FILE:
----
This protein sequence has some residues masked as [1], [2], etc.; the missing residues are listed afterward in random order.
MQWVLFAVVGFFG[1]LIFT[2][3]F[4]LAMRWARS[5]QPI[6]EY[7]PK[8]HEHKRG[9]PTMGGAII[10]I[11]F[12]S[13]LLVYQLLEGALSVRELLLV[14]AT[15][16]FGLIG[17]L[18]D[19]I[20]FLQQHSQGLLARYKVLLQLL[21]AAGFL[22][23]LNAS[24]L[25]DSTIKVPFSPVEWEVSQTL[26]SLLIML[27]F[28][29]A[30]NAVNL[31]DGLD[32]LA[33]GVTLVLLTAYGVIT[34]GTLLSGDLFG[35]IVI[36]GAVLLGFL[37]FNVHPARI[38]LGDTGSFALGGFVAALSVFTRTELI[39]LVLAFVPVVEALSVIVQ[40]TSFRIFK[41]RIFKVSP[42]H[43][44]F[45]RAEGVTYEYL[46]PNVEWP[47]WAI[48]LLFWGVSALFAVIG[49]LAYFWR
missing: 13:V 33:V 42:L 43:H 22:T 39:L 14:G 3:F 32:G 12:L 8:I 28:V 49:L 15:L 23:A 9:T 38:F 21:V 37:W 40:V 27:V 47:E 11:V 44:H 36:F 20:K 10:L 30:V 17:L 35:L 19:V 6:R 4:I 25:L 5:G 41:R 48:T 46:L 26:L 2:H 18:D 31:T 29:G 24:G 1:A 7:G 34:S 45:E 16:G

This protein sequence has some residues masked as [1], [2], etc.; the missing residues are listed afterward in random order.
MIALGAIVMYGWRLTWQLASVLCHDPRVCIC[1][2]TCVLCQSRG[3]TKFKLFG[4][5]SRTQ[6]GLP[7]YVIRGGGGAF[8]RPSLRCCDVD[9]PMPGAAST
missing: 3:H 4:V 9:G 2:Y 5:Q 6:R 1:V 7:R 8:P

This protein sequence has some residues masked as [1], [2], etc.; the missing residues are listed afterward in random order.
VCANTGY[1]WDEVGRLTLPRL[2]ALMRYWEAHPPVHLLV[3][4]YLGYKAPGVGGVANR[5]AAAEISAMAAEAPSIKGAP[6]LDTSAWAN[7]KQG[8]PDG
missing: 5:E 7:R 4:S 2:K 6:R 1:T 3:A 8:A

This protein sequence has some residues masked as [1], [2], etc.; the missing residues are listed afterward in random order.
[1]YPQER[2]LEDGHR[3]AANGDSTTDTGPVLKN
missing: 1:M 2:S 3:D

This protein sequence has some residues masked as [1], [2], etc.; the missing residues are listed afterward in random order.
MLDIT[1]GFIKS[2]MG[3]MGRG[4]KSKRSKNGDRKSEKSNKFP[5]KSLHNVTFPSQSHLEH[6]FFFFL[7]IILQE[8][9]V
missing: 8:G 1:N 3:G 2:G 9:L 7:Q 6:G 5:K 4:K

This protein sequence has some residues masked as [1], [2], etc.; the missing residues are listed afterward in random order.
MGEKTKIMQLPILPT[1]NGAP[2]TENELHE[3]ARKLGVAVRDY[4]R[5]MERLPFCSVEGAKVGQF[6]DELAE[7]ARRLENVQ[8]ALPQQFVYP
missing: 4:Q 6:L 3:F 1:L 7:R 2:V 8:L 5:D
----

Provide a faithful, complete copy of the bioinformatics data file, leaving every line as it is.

This protein sequence has some residues masked as [1], [2], etc.; the missing residues are listed afterward in random order.
MQWVLFAVVGFFG[1]LIFT[2][3]F[4]LAMRWARS[5]QPI[6]EY[7]PK[8]HEHKRG[9]PTMGGAII[10]I[11]F[12]S[13]LLVYQLLEGALSVRELLLV[14]AT[15][16]FGLIG[17]L[18]D[19]I[20]FLQQHSQGLLARYKVLLQLL[21]AAGFL[22][23]LNAS[24]L[25]DSTIKVPFSPVEWEVSQTL[26]SLLIML[27]F[28][29]A[30]NAVNL[31]DGLD[32]LA[33]GVTLVLLTAYGVIT[34]GTLLSGDLFG[35]IVI[36]GAVLLGFL[37]FNVHPARI[38]LGDTGSFALGGFVAALSVFTRTELI[39]LVLAFVPVVEALSVIVQ[40]TSFRIFK[41]RIFKVSP[42]H[43][44]F[45]RAEGVTYEYL[46]PNVEWP[47]WAI[48]LLFWGVSALFAVIG[49]LAYFWR
missing: 13:V 33:V 42:L 43:H 22:T 39:L 14:G 3:F 32:G 12:L 8:I 28:V 49:L 15:L 23:A 9:T 38:F 21:V 37:W 40:V 27:V 47:E 11:V 44:H 36:F 20:K 10:L 30:V 17:L 35:L 19:V 6:R 4:I 25:L 5:G 41:R 48:T 46:L 26:L 2:H 18:D 31:T 29:G 24:G 1:A 7:G 34:S 45:E 16:G

This protein sequence has some residues masked as [1], [2], etc.; the missing residues are listed afterward in random order.
MIALGAIVMYGWRLTWQLASVLCHDPRVCIC[1][2]TCVLCQSRG[3]TKFKLFG[4][5]SRTQ[6]GLP[7]YVIRGGGGAF[8]RPSLRCCDVD[9]PMPGAAST
missing: 3:H 4:V 9:G 2:Y 5:Q 6:R 1:V 7:R 8:P

This protein sequence has some residues masked as [1], [2], etc.; the missing residues are listed afterward in random order.
VCANTGY[1]WDEVGRLTLPRL[2]ALMRYWEAHPPVHLLV[3][4]YLGYKAPGVGGVANR[5]AAAEISAMAAEAPSIKGAP[6]LDTSAWAN[7]KQG[8]PDG
missing: 5:E 7:R 4:S 2:K 6:R 1:T 3:A 8:A

This protein sequence has some residues masked as [1], [2], etc.; the missing residues are listed afterward in random order.
[1]YPQER[2]LEDGHR[3]AANGDSTTDTGPVLKN
missing: 1:M 2:S 3:D

This protein sequence has some residues masked as [1], [2], etc.; the missing residues are listed afterward in random order.
MLDIT[1]GFIKS[2]MG[3]MGRG[4]KSKRSKNGDRKSEKSNKFP[5]KSLHNVTFPSQSHLEH[6]FFFFL[7]IILQE[8][9]V
missing: 8:G 1:N 3:G 2:G 9:L 7:Q 6:G 5:K 4:K

This protein sequence has some residues masked as [1], [2], etc.; the missing residues are listed afterward in random order.
MGEKTKIMQLPILPT[1]NGAP[2]TENELHE[3]ARKLGVAVRDY[4]R[5]MERLPFCSVEGAKVGQF[6]DELAE[7]ARRLENVQ[8]ALPQQFVYP
missing: 4:Q 6:L 3:F 1:L 7:R 2:V 8:L 5:D